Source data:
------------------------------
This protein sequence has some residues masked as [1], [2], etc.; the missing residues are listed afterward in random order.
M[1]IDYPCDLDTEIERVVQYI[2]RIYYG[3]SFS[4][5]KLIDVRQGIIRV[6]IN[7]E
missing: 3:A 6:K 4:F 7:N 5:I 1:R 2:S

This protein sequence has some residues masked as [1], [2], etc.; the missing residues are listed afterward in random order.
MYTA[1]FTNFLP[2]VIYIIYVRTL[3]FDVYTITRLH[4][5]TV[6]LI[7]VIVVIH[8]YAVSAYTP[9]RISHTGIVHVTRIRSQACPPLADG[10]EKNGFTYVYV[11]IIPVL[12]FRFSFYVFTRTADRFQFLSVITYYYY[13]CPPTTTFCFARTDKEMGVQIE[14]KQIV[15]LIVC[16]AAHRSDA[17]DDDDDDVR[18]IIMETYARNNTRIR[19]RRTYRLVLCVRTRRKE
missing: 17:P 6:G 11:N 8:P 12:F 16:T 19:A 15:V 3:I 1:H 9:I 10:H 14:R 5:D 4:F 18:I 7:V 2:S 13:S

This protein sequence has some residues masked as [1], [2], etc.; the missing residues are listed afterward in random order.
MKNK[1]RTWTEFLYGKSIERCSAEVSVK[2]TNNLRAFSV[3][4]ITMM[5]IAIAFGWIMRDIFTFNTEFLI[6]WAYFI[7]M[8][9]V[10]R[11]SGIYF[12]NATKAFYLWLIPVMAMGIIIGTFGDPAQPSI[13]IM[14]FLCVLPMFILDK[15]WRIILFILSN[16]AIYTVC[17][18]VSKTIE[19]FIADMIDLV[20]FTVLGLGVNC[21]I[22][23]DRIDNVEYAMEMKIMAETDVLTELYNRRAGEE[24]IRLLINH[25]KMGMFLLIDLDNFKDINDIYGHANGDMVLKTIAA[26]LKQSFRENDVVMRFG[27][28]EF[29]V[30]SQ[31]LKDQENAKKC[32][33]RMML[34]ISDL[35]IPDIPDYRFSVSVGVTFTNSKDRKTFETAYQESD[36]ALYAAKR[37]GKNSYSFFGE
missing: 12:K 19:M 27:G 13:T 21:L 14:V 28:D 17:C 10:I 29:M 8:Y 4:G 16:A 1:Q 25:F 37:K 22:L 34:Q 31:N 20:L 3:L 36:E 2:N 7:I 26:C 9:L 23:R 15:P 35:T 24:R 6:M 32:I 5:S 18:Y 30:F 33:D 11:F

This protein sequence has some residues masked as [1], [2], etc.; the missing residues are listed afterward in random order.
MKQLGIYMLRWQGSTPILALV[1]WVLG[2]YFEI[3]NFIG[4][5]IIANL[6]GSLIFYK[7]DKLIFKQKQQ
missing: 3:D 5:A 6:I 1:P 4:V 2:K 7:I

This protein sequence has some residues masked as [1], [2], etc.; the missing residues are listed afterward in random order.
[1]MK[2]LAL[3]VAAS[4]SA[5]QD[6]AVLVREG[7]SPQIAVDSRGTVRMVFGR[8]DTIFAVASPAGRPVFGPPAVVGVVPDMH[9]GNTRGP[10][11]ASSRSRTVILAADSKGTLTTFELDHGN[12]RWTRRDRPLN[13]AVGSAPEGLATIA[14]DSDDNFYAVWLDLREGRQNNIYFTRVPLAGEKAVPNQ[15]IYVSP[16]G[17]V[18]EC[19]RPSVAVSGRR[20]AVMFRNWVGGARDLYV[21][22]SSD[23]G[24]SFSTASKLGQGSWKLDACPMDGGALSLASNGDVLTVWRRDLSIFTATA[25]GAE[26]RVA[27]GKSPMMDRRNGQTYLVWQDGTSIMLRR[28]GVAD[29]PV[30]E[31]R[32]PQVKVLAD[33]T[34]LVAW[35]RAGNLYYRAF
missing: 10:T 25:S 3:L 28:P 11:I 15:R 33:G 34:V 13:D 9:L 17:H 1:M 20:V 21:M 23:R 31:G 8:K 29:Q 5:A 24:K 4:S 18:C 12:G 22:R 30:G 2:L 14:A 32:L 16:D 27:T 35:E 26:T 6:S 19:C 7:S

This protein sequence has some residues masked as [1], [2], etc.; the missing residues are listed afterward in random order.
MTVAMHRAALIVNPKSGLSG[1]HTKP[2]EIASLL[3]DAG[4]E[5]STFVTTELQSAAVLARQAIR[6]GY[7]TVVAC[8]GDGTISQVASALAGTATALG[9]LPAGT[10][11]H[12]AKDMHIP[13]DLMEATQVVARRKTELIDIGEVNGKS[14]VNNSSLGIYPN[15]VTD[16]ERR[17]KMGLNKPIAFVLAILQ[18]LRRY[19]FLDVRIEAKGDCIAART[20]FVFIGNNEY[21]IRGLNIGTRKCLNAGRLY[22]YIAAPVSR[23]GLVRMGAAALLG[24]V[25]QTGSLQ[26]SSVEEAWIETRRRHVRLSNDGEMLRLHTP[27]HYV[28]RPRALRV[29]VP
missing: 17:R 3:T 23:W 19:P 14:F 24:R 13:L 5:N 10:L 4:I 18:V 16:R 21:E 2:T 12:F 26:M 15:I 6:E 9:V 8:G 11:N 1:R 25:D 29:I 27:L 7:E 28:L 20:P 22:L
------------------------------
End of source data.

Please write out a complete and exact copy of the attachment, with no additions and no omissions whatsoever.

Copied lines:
This protein sequence has some residues masked as [1], [2], etc.; the missing residues are listed afterward in random order.
M[1]IDYPCDLDTEIERVVQYI[2]RIYYG[3]SFS[4][5]KLIDVRQGIIRV[6]IN[7]E
missing: 3:A 6:K 4:F 7:N 5:I 1:R 2:S

This protein sequence has some residues masked as [1], [2], etc.; the missing residues are listed afterward in random order.
MYTA[1]FTNFLP[2]VIYIIYVRTL[3]FDVYTITRLH[4][5]TV[6]LI[7]VIVVIH[8]YAVSAYTP[9]RISHTGIVHVTRIRSQACPPLADG[10]EKNGFTYVYV[11]IIPVL[12]FRFSFYVFTRTADRFQFLSVITYYYY[13]CPPTTTFCFARTDKEMGVQIE[14]KQIV[15]LIVC[16]AAHRSDA[17]DDDDDDVR[18]IIMETYARNNTRIR[19]RRTYRLVLCVRTRRKE
missing: 17:P 6:G 11:N 8:P 12:F 16:T 19:A 15:V 3:I 1:H 9:I 10:H 14:R 5:D 4:F 18:I 7:V 2:S 13:S

This protein sequence has some residues masked as [1], [2], etc.; the missing residues are listed afterward in random order.
MKNK[1]RTWTEFLYGKSIERCSAEVSVK[2]TNNLRAFSV[3][4]ITMM[5]IAIAFGWIMRDIFTFNTEFLI[6]WAYFI[7]M[8][9]V[10]R[11]SGIYF[12]NATKAFYLWLIPVMAMGIIIGTFGDPAQPSI[13]IM[14]FLCVLPMFILDK[15]WRIILFILSN[16]AIYTVC[17][18]VSKTIE[19]FIADMIDLV[20]FTVLGLGVNC[21]I[22][23]DRIDNVEYAMEMKIMAETDVLTELYNRRAGEE[24]IRLLINH[25]KMGMFLLIDLDNFKDINDIYGHANGDMVLKTIAA[26]LKQSFRENDVVMRFG[27][28]EF[29]V[30]SQ[31]LKDQENAKKC[32][33]RMML[34]ISDL[35]IPDIPDYRFSVSVGVTFTNSKDRKTFETAYQESD[36]ALYAAKR[37]GKNSYSFFGE
missing: 12:K 19:M 27:G 13:T 21:L 14:V 28:D 17:C 10:I 29:M 8:Y 4:G 16:A 1:Q 25:F 37:K 22:L 34:Q 31:N 20:L 3:L 36:E 2:N 7:I 26:C 9:L 23:R 15:P 35:T 24:R 6:M 32:I 5:S 18:Y 30:F 33:D 11:F

This protein sequence has some residues masked as [1], [2], etc.; the missing residues are listed afterward in random order.
MKQLGIYMLRWQGSTPILALV[1]WVLG[2]YFEI[3]NFIG[4][5]IIANL[6]GSLIFYK[7]DKLIFKQKQQ
missing: 3:D 5:A 6:I 1:P 4:V 2:K 7:I

This protein sequence has some residues masked as [1], [2], etc.; the missing residues are listed afterward in random order.
[1]MK[2]LAL[3]VAAS[4]SA[5]QD[6]AVLVREG[7]SPQIAVDSRGTVRMVFGR[8]DTIFAVASPAGRPVFGPPAVVGVVPDMH[9]GNTRGP[10][11]ASSRSRTVILAADSKGTLTTFELDHGN[12]RWTRRDRPLN[13]AVGSAPEGLATIA[14]DSDDNFYAVWLDLREGRQNNIYFTRVPLAGEKAVPNQ[15]IYVSP[16]G[17]V[18]EC[19]RPSVAVSGRR[20]AVMFRNWVGGARDLYV[21][22]SSD[23]G[24]SFSTASKLGQGSWKLDACPMDGGALSLASNGDVLTVWRRDLSIFTATA[25]GAE[26]RVA[27]GKSPMMDRRNGQTYLVWQDGTSIMLRR[28]GVAD[29]PV[30]E[31]R[32]PQVKVLAD[33]T[34]LVAW[35]RAGNLYYRAF
missing: 10:T 25:S 3:L 28:P 11:I 15:R 33:G 34:V 13:D 9:L 17:H 1:M 20:V 21:M 23:R 31:G 8:K 29:Q 5:A 24:K 4:S 18:C 12:G 22:R 30:G 2:L 14:A 32:L 16:D 27:T 35:E 26:T 6:S 19:C 7:S

This protein sequence has some residues masked as [1], [2], etc.; the missing residues are listed afterward in random order.
MTVAMHRAALIVNPKSGLSG[1]HTKP[2]EIASLL[3]DAG[4]E[5]STFVTTELQSAAVLARQAIR[6]GY[7]TVVAC[8]GDGTISQVASALAGTATALG[9]LPAGT[10][11]H[12]AKDMHIP[13]DLMEATQVVARRKTELIDIGEVNGKS[14]VNNSSLGIYPN[15]VTD[16]ERR[17]KMGLNKPIAFVLAILQ[18]LRRY[19]FLDVRIEAKGDCIAART[20]FVFIGNNEY[21]IRGLNIGTRKCLNAGRLY[22]YIAAPVSR[23]GLVRMGAAALLG[24]V[25]QTGSLQ[26]SSVEEAWIETRRRHVRLSNDGEMLRLHTP[27]HYV[28]RPRALRV[29]VP
missing: 17:R 3:T 23:W 19:P 14:F 24:R 13:L 5:N 10:L 4:I 18:V 16:R 21:E 2:T 12:F 26:M 15:I 6:E 9:V 8:G 11:N 1:R 25:D 29:I 27:L 7:E 28:L 20:P 22:L